Traffic lights are not activated by the weight of a vehicle waiting at the intersection. They operate pretty much on the same principle as a metal detector, using RF to detect vehicles.
I find that if, as you approach the intersection, you weave around a bit over the detector (you can see where this is by the cuts in the road - generally a square figure of eight type shape), so that you maximise your chances of being detected, nine times out of ten it works. If you ride the same route regularly, you will learn which sets of lights are the one out of ten that no matter what you do, don't detect you.
As for stopping at lights early in the moring, most of my rides begin prior to 5am, weekdays and weekends. My rule is fairly simple - if there are cars around, stop at the lights and either wait for the light to change or wait until the car is gone. If I there is only one or two cars around, I delibrately miss the detector and go through the red light once the cars are gone. If there are no cars around, I can't see the problem with going through the red light, although this is still illegal. My justification for this is that at this time of the morning, normally there are only one or two cars around at a time and I reckon that some motorists would be more annoyed at being the only car to have to stop at traffic lights just to let a bike through than for a bike to go through a red light. Does that make sense?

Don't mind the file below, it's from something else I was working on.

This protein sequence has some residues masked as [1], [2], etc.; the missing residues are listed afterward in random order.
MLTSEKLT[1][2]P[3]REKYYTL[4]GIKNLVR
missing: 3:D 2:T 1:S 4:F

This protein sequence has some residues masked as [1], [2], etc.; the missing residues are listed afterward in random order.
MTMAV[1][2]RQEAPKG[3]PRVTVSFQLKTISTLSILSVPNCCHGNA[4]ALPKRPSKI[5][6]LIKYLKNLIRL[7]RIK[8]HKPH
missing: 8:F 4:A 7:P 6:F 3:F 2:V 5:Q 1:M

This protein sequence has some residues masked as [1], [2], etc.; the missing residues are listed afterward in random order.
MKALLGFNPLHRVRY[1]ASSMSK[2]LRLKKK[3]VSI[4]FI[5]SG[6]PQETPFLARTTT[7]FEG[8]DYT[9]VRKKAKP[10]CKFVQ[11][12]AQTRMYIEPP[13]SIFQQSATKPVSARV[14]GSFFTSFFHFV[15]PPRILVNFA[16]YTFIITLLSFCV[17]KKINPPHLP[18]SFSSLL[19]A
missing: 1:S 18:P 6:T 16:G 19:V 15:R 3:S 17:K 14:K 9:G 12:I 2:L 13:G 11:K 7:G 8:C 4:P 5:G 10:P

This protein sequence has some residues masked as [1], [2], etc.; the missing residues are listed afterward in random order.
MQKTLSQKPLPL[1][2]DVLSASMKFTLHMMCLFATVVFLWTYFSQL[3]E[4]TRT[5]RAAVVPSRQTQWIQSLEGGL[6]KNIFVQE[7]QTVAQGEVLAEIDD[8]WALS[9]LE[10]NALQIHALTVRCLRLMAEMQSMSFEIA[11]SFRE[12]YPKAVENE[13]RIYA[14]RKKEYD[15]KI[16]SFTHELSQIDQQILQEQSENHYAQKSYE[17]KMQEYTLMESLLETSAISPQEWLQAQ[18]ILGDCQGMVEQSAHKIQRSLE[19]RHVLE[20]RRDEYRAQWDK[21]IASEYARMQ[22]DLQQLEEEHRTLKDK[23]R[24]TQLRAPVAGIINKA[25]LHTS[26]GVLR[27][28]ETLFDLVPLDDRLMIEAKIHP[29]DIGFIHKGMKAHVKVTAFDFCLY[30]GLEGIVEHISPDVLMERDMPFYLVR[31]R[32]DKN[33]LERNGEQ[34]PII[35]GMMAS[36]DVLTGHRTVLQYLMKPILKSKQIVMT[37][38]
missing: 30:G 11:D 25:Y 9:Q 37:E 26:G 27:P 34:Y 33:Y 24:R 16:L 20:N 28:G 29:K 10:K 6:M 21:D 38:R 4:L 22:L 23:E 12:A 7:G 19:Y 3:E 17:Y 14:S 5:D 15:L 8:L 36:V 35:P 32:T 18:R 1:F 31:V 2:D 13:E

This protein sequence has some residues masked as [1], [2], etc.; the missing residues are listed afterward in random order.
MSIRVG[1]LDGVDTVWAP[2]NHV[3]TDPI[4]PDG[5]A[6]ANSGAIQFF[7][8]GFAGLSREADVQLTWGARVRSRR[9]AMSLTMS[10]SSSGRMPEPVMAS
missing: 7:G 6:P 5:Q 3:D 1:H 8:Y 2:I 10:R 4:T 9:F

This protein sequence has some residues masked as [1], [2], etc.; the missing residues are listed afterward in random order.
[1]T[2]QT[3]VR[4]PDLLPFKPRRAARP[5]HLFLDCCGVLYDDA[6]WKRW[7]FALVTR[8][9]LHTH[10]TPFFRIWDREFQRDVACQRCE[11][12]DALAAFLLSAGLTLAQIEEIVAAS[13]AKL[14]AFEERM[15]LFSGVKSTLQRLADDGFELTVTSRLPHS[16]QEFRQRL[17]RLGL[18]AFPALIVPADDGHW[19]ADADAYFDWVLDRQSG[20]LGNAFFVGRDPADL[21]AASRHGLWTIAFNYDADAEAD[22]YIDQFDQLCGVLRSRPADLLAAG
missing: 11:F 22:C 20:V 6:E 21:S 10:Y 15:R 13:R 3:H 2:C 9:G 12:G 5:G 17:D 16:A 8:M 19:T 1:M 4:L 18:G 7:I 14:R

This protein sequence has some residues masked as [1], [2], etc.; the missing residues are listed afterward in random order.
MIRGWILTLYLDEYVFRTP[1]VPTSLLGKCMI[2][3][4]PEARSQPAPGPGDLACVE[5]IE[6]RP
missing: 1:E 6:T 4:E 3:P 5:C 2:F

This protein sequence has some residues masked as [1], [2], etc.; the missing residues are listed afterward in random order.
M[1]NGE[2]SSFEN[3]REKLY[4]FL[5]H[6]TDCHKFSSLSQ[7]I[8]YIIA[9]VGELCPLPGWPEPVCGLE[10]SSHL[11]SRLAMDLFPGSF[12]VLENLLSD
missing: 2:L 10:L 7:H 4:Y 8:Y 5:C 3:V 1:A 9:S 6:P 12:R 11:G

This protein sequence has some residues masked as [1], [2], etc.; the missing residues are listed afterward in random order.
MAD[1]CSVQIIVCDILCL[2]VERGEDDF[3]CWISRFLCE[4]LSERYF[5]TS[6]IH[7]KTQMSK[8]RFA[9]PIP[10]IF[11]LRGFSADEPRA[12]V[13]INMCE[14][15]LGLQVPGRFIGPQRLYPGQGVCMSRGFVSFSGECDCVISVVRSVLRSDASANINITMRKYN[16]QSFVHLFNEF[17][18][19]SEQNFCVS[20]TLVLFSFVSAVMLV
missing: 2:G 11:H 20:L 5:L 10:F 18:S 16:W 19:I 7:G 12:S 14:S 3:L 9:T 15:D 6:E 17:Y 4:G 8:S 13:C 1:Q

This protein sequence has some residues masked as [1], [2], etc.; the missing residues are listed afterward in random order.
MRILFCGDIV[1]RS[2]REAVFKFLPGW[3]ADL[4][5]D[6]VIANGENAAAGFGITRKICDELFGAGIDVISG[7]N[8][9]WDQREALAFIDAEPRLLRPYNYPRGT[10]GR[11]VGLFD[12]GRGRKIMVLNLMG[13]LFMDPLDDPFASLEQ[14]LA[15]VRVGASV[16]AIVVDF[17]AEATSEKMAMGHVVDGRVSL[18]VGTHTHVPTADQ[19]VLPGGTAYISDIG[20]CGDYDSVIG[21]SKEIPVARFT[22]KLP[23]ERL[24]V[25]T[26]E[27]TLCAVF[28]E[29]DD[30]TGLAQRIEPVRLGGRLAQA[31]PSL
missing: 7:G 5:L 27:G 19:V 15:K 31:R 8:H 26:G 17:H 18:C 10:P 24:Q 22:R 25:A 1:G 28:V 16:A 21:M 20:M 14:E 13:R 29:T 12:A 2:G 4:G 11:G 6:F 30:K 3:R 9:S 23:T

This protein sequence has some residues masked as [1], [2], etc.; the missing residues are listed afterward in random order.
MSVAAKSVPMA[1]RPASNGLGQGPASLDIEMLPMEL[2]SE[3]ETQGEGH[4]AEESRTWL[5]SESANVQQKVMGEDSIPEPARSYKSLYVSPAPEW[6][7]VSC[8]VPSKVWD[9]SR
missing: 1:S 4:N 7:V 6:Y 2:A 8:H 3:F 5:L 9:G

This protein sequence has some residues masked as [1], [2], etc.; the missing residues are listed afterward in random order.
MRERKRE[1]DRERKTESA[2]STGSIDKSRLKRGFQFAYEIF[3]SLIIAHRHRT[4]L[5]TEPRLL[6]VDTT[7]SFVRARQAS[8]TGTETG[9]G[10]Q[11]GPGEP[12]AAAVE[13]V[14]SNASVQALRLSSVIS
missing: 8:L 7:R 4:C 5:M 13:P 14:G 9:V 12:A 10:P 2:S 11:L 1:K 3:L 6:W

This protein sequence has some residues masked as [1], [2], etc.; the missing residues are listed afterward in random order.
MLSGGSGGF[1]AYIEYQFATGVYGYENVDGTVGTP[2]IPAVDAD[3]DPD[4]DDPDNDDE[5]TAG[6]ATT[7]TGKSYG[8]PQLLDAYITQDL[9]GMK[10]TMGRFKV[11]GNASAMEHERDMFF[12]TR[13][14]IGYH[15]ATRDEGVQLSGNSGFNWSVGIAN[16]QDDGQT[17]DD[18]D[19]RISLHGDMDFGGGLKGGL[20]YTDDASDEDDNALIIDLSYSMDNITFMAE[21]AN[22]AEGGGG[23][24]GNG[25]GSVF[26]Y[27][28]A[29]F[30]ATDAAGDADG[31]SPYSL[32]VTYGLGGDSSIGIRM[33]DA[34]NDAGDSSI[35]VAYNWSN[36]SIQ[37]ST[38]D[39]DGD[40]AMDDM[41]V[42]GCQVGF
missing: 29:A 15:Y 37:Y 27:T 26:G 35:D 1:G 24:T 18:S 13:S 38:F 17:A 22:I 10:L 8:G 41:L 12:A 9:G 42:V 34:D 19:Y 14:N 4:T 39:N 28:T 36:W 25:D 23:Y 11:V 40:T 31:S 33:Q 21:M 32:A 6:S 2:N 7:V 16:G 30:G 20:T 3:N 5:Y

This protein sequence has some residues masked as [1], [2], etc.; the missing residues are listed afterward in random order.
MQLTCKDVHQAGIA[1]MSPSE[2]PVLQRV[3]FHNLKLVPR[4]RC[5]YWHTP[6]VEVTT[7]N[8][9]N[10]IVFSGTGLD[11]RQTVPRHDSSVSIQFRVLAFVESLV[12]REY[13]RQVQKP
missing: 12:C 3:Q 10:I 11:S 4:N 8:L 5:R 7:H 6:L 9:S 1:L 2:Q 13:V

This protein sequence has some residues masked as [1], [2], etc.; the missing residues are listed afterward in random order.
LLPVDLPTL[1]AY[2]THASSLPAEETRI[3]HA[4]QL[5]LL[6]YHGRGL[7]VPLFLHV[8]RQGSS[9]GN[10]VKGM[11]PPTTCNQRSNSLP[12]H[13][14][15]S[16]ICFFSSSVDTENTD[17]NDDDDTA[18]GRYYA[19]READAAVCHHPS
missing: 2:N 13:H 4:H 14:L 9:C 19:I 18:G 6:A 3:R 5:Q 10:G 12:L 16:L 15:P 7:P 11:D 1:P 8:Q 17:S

As for crossings where there are bicycle signals (little green bike next to the little green man), my assumption would be that these occur where a shared pathway crosses a road. In that case, I think it would be legal for a cyclist to ride across the road, since the crossing is simply part of the shared path.